Made of glass this morning,
I’m pleased that anyone can see
through me to the landscape beyond.
Being so fragile I take great care
walking up the post office steps,
and standing in line avoid
bumping old ladies clutching
parcels intended for grandkids.
The day sighs many great sighs.
It expects me to understand why
I’m made of glass this morning,
instead of rising in a fist
of stainless steel. The river
brims at the post office window.
It also is glass this morning.
If I stepped on it, tried to walk
its naked water, we’d collapse
into each other’s shy embrace,
subject and verb uniting.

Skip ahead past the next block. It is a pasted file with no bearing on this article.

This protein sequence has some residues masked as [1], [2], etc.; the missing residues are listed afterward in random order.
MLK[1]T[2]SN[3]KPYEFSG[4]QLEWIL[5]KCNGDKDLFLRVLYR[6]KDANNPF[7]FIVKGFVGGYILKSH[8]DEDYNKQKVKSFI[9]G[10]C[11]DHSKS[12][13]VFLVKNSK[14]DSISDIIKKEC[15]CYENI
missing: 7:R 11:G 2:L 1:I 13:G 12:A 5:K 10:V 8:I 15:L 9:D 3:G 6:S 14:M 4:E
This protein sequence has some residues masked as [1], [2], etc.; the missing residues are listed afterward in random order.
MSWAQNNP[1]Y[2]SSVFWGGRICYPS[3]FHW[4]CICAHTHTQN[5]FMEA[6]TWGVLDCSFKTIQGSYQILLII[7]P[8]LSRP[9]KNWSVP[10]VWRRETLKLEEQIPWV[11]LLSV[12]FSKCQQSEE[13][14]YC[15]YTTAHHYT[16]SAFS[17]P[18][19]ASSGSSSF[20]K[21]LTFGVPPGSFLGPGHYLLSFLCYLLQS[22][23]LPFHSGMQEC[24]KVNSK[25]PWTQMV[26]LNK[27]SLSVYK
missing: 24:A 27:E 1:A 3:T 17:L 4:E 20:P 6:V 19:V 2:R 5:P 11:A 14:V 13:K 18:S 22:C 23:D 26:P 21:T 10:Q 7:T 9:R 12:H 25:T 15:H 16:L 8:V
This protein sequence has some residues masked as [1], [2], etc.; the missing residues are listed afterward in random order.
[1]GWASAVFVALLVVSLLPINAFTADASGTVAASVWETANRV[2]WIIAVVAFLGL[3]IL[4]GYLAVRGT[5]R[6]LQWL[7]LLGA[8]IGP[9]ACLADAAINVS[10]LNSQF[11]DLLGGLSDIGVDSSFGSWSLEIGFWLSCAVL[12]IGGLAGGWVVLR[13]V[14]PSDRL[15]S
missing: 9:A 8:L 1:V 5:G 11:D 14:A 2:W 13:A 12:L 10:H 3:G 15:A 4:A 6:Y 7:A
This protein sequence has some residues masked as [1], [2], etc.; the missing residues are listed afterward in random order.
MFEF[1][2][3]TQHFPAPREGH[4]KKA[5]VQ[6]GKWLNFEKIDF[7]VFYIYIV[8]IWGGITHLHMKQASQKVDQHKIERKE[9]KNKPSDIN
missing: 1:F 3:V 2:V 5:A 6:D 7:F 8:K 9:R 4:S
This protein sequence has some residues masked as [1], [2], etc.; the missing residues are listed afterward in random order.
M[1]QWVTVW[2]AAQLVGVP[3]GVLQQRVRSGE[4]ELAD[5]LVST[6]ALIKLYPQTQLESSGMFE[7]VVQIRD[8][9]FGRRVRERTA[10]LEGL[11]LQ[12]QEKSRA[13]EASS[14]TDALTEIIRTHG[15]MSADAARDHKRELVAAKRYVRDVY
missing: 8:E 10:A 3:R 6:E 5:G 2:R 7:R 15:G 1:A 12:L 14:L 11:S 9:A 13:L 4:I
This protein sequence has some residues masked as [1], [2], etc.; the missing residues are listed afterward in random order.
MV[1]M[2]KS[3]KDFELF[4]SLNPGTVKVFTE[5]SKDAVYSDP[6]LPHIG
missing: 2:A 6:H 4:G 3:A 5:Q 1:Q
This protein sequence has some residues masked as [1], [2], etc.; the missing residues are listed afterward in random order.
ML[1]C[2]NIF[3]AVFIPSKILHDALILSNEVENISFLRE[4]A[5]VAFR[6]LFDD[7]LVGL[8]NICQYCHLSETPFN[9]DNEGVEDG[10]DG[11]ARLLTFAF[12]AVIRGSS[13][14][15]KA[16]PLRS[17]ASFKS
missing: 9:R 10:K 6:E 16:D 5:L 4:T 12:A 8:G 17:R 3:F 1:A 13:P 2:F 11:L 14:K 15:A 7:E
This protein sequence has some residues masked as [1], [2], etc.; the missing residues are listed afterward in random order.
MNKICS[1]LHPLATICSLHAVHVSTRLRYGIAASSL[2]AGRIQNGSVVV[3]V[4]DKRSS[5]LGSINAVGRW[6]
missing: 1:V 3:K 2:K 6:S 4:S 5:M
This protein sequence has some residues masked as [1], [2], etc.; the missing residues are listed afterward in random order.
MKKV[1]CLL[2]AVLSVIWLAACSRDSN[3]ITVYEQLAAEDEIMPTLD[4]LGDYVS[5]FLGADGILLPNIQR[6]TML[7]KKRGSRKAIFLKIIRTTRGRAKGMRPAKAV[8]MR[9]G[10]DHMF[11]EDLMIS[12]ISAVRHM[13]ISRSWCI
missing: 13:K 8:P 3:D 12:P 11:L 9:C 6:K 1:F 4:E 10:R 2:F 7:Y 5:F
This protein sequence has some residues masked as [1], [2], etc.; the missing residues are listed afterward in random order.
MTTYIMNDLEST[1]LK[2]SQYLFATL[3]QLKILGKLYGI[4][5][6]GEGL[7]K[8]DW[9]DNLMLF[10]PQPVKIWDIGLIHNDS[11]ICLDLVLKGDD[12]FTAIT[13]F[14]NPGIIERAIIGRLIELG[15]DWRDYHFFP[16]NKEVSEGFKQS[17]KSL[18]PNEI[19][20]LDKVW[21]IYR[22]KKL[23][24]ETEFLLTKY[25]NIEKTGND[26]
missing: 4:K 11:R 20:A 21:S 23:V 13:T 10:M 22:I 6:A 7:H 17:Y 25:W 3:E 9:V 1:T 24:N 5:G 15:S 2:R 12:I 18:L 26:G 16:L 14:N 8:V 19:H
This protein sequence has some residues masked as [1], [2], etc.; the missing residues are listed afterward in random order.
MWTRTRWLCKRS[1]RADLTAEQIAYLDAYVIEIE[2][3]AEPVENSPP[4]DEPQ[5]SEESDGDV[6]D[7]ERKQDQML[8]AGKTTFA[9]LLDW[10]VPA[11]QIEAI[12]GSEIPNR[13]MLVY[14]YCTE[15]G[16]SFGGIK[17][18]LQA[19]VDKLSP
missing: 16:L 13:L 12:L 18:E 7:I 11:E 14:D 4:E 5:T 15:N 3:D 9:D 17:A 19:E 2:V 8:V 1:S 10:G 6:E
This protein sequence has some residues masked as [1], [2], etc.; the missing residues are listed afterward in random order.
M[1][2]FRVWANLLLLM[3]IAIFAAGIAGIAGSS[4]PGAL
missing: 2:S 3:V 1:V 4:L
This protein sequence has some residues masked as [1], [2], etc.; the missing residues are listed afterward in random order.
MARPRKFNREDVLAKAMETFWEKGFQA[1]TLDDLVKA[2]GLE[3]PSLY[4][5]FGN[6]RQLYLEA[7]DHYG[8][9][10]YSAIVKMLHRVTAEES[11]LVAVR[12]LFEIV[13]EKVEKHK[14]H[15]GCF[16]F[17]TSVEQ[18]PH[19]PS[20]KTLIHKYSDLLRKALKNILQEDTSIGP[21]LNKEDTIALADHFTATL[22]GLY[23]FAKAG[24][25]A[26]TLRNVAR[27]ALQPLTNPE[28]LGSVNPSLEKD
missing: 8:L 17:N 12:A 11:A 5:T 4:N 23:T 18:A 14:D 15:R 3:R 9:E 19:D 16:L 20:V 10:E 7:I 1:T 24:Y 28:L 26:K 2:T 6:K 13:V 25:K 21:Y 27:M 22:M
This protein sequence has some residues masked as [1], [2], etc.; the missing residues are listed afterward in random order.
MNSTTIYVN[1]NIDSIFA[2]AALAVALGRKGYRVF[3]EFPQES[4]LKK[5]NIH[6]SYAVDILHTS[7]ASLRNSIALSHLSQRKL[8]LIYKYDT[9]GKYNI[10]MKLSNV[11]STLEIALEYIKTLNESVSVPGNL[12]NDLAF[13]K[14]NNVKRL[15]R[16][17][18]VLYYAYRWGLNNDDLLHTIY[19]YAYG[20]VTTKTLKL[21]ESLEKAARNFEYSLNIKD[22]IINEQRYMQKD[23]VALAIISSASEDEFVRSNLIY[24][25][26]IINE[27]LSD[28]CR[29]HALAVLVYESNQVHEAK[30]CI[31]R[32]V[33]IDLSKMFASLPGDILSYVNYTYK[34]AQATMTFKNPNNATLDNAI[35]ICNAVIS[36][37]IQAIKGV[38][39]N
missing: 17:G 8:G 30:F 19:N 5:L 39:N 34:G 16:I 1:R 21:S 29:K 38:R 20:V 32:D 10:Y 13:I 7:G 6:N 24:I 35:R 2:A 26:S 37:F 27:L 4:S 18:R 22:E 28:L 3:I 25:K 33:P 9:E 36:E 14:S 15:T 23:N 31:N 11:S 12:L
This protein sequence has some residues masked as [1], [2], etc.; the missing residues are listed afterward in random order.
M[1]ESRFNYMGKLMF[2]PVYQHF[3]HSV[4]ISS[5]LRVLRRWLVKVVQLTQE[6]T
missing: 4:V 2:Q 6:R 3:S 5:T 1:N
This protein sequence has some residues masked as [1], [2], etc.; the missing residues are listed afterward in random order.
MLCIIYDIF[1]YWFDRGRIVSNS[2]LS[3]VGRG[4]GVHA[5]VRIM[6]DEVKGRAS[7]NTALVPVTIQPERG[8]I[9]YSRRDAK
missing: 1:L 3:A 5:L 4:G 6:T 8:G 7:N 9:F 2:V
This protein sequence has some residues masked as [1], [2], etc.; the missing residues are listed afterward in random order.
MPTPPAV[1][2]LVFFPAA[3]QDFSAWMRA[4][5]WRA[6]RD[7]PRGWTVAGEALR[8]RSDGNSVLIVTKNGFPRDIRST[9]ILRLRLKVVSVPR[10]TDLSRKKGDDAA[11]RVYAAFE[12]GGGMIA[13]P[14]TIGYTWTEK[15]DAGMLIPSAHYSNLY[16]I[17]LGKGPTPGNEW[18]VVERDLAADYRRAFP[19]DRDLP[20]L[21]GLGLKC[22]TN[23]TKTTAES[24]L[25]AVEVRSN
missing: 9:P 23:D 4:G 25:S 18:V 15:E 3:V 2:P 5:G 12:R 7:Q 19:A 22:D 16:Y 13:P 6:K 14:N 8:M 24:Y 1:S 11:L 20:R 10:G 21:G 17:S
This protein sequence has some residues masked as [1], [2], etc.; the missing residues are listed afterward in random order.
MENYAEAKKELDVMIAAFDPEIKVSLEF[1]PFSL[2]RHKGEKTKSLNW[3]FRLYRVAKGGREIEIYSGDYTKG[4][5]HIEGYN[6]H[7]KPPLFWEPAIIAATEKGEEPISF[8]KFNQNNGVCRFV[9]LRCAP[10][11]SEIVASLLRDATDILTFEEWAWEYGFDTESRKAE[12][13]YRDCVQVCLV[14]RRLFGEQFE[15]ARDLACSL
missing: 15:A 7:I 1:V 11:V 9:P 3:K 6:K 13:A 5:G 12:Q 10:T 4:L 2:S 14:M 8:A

I reach the window to buy a stamp
but the clerk looks right through me
to the next person in line.
I cough to get his attention
but something inside me cracks
and I have to step aside and clutch
myself to myself to avoid
shattering all over the floor.
I’ll mail my letter tomorrow
when I’ve reverted to simple flesh.
Today I’d better lie down somewhere
in the shade so I don’t start a fire.
Somewhere in the damp old forest
where no one will step on me,
my utter transparency
plain as an artist’s model,
too slick to exhibit shame.
William Doreski has published three critical studies and several collections of poetry. His poetry, essays, reviews, and fiction have appeared in many print and online journals. He has taught writing and literature at Emerson, Goddard, Boston University, and Keene
State College. His most recent books are A Black River, A Dark Fall, a poetry collection, and Train to Providence, a collaboration with photographer Rodger Kingston. His website is williamdoreski.blogspot.com.